News Release Article from  Canadian Radio-television and Telecommunications Commission

Archived - CRTC works with small business to stop malicious spam from being sent to Canadians

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October 7, 2014 – Ottawa-Gatineau - Canadian Radio-television and Telecommunications Commission (CRTC)

The Canadian Radio-television and Telecommunications Commission (CRTC) announced today that by working with a small Saskatchewan business, it has stopped malicious spam messages from being sent to Canadians. Millions of spam messages were unknowingly being sent from a server owned by a Saskatchewan-based computer reseller.

In July 2014, the Spam Reporting Centre received reports of spam messages routed through Access Communications, an Internet service provider (ISP). During its investigation, the CRTC discovered that the spam messages were actually coming from a small business’s server, which used Access Communications as its ISP. This business’s server had become infected with malware, which had caused it to join the botnet “Ebury.” It is estimated that the infected server had sent millions of malicious spam messages without the business’s or Access Communications’ knowledge. 

Once alerted to the situation by the CRTC, the small business and Access Communications fully cooperated and removed all traces of the malware.

According to spamrankings.net, the Autonomous Systems (AS21804) for Access Communications, which includes the small business in question, topped the charts for spam activity in Canada in June and July 2014, peaking at approximately 24 million emails sent in June and 73 million in July. After notification from the CRTC and the action taken by the small business and Access Communication, the activity dropped down to the 36th spot on the spamrankings.net list. The Spam Reporting Centre also stopped receiving spam reports regarding this matter.

By working together and acting swiftly on the reports that came into the Spam Reporting Centre, the CRTC, the Saskatchewan-based small business and Access Communications were able to prevent millions of additional and unwanted spam messages from being sent, reducing the potential harm these messages may have caused Canadians.

The CRTC is assessing all complaints submitted to the Spam Reporting Centre that are under its mandate and a number of investigations are currently underway. The CRTC is working with its partners, both within Canada and internationally, to protect Canadians from online threats and contribute to a more secure online environment.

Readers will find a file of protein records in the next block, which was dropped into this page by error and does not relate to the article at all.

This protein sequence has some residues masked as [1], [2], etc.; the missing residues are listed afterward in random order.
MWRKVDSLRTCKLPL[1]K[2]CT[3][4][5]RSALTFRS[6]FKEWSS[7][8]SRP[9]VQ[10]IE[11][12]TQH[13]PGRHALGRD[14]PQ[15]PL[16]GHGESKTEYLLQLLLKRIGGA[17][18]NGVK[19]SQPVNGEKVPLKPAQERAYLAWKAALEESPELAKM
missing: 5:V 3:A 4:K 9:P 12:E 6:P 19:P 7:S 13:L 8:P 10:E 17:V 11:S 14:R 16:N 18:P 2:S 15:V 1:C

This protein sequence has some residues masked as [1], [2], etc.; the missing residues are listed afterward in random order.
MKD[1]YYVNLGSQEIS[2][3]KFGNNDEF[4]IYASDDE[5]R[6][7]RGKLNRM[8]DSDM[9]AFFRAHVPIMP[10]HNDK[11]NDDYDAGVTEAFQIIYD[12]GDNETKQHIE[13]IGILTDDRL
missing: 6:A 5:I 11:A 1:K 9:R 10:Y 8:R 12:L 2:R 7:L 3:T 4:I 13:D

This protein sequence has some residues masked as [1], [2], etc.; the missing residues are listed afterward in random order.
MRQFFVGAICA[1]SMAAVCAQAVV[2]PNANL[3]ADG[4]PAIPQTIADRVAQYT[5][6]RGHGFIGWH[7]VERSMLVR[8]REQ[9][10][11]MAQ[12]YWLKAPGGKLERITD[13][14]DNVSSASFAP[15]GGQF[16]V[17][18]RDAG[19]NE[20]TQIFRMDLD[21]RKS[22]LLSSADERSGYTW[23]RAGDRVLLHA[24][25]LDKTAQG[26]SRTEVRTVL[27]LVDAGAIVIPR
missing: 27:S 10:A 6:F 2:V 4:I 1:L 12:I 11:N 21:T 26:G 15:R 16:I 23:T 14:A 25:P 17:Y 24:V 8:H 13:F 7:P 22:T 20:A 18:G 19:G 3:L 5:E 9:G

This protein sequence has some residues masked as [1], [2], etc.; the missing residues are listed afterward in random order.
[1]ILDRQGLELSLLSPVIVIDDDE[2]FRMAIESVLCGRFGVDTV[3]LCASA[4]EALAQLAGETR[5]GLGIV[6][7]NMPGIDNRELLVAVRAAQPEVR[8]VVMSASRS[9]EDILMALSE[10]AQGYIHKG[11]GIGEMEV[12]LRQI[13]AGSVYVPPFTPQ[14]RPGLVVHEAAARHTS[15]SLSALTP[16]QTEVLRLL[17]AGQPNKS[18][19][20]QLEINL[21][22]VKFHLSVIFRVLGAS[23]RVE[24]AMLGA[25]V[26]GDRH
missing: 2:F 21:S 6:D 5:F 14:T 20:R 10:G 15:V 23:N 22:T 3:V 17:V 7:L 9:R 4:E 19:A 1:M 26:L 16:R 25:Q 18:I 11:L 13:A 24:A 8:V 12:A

The CRTC can discuss corrective actions with individuals, firms or organizations, which may lead to a settlement that includes an administrative monetary penalty and other corrective measures. As part of its investigative powers, the CRTC can also issue warnings, preservation demands, warrants, citations and notices of violation.

Canadians are encouraged to report spam to the Spam Reporting Centre. The information sent to the Centre is used by the CRTC, the Competition Bureau, and the Office of the Privacy Commissioner to enforce Canada’s anti-spam law.

Quick Facts

  • The CRTC, a small Saskatchewan-based business and Access Communications worked together to prevent millions of spam messages from being sent to Canadians, as well as the potential harm these messages may have caused.
  • The CRTC is working with its partners, both within Canada and internationally, to protect Canadians from online threats and contribute to a more secure online environment.
  • Canada’s anti-spam law protects Canadians while ensuring that businesses can continue to compete in the global marketplace.
  • Given the circumstances at hand, the CRTC sought the collaboration of both entities to immediately stop the problem and protect Canadians.

Quote

“We have a number of tools at our disposal to protect Canadians from online threats such as spam. This investigation illustrates how we can tailor our enforcement actions to the situation at hand. By working together, we were able to stop this malicious spam from continuing to be sent to Canadians. We are committed to collaborating with Canadian businesses, large and small, to ensure they comply with the rules and we will continue to alert them when we suspect that their servers have become compromised.”

Manon Bombardier, Chief Compliance and Enforcement Officer, Canadian Radio-television and Telecommunications Commission

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